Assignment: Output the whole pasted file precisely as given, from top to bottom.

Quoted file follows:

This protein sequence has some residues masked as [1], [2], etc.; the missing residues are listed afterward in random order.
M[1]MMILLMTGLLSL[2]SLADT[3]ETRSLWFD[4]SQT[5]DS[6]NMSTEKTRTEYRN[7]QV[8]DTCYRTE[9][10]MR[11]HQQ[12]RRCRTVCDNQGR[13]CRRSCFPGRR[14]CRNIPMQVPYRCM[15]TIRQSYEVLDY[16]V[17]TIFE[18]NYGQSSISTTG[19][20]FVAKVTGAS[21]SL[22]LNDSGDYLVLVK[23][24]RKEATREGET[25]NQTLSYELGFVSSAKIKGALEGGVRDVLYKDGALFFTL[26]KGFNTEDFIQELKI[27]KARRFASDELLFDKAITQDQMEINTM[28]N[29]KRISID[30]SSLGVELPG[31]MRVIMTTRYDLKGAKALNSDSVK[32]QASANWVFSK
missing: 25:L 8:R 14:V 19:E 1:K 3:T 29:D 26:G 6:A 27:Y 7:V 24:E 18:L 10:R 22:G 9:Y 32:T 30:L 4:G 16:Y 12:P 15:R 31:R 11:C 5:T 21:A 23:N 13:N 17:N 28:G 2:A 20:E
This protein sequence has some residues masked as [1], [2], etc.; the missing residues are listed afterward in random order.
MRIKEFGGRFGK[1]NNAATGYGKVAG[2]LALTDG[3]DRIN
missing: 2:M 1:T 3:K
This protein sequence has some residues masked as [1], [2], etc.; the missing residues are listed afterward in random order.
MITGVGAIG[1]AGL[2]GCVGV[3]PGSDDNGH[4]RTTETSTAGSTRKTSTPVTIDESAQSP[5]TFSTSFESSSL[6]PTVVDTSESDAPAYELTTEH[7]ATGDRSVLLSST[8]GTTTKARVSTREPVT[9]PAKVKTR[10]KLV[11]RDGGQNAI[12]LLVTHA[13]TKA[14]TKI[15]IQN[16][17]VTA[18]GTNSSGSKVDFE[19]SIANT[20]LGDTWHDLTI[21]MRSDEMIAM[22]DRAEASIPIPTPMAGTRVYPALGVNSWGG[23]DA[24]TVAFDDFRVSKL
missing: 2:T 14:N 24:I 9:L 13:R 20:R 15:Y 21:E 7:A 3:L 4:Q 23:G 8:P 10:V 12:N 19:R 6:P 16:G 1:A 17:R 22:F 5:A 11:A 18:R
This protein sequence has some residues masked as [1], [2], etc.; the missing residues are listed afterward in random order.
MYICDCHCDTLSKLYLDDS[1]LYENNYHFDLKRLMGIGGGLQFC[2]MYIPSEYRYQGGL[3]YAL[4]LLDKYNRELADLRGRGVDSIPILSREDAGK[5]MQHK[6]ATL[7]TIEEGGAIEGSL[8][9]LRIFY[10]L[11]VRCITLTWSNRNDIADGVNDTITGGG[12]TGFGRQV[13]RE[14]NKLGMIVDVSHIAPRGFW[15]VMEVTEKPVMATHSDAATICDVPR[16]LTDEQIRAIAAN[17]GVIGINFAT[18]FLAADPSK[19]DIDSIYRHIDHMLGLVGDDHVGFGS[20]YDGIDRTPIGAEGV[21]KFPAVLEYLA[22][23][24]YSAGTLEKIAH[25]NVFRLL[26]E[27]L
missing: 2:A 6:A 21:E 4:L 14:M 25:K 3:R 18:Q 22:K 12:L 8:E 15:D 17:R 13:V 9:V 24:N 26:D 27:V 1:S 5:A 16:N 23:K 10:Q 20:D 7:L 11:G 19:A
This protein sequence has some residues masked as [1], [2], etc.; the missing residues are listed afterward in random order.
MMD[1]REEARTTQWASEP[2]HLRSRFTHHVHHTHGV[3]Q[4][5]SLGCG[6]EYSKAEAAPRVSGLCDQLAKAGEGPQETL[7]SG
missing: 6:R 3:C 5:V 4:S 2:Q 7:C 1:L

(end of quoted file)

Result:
This protein sequence has some residues masked as [1], [2], etc.; the missing residues are listed afterward in random order.
M[1]MMILLMTGLLSL[2]SLADT[3]ETRSLWFD[4]SQT[5]DS[6]NMSTEKTRTEYRN[7]QV[8]DTCYRTE[9][10]MR[11]HQQ[12]RRCRTVCDNQGR[13]CRRSCFPGRR[14]CRNIPMQVPYRCM[15]TIRQSYEVLDY[16]V[17]TIFE[18]NYGQSSISTTG[19][20]FVAKVTGAS[21]SL[22]LNDSGDYLVLVK[23][24]RKEATREGET[25]NQTLSYELGFVSSAKIKGALEGGVRDVLYKDGALFFTL[26]KGFNTEDFIQELKI[27]KARRFASDELLFDKAITQDQMEINTM[28]N[29]KRISID[30]SSLGVELPG[31]MRVIMTTRYDLKGAKALNSDSVK[32]QASANWVFSK
missing: 25:L 8:R 14:V 19:E 1:K 3:T 29:D 26:G 6:A 27:Y 7:V 24:E 18:L 10:R 22:G 9:Y 32:T 30:L 4:G 16:Y 12:P 15:R 31:R 11:C 5:T 21:A 23:N 13:N 17:N 28:G 2:A 20:E
This protein sequence has some residues masked as [1], [2], etc.; the missing residues are listed afterward in random order.
MRIKEFGGRFGK[1]NNAATGYGKVAG[2]LALTDG[3]DRIN
missing: 2:M 1:T 3:K
This protein sequence has some residues masked as [1], [2], etc.; the missing residues are listed afterward in random order.
MITGVGAIG[1]AGL[2]GCVGV[3]PGSDDNGH[4]RTTETSTAGSTRKTSTPVTIDESAQSP[5]TFSTSFESSSL[6]PTVVDTSESDAPAYELTTEH[7]ATGDRSVLLSST[8]GTTTKARVSTREPVT[9]PAKVKTR[10]KLV[11]RDGGQNAI[12]LLVTHA[13]TKA[14]TKI[15]IQN[16][17]VTA[18]GTNSSGSKVDFE[19]SIANT[20]LGDTWHDLTI[21]MRSDEMIAM[22]DRAEASIPIPTPMAGTRVYPALGVNSWGG[23]DA[24]TVAFDDFRVSKL
missing: 2:T 14:N 24:I 9:L 13:R 20:R 15:Y 21:E 7:A 3:L 4:Q 23:G 8:P 10:V 12:N 19:R 6:P 16:G 1:A 17:R 22:F 5:A 11:A 18:R
This protein sequence has some residues masked as [1], [2], etc.; the missing residues are listed afterward in random order.
MYICDCHCDTLSKLYLDDS[1]LYENNYHFDLKRLMGIGGGLQFC[2]MYIPSEYRYQGGL[3]YAL[4]LLDKYNRELADLRGRGVDSIPILSREDAGK[5]MQHK[6]ATL[7]TIEEGGAIEGSL[8][9]LRIFY[10]L[11]VRCITLTWSNRNDIADGVNDTITGGG[12]TGFGRQV[13]RE[14]NKLGMIVDVSHIAPRGFW[15]VMEVTEKPVMATHSDAATICDVPR[16]LTDEQIRAIAAN[17]GVIGINFAT[18]FLAADPSK[19]DIDSIYRHIDHMLGLVGDDHVGFGS[20]YDGIDRTPIGAEGV[21]KFPAVLEYLA[22][23][24]YSAGTLEKIAH[25]NVFRLL[26]E[27]L
missing: 2:A 6:A 21:E 4:L 14:M 25:K 3:R 18:Q 22:K 12:L 8:E 15:D 17:R 13:V 9:V 24:N 26:D 27:V 1:S 5:A 16:N 23:K 10:Q 20:D 7:L 11:G 19:A
This protein sequence has some residues masked as [1], [2], etc.; the missing residues are listed afterward in random order.
MMD[1]REEARTTQWASEP[2]HLRSRFTHHVHHTHGV[3]Q[4][5]SLGCG[6]EYSKAEAAPRVSGLCDQLAKAGEGPQETL[7]SG
missing: 6:R 3:C 5:V 4:S 2:Q 7:C 1:L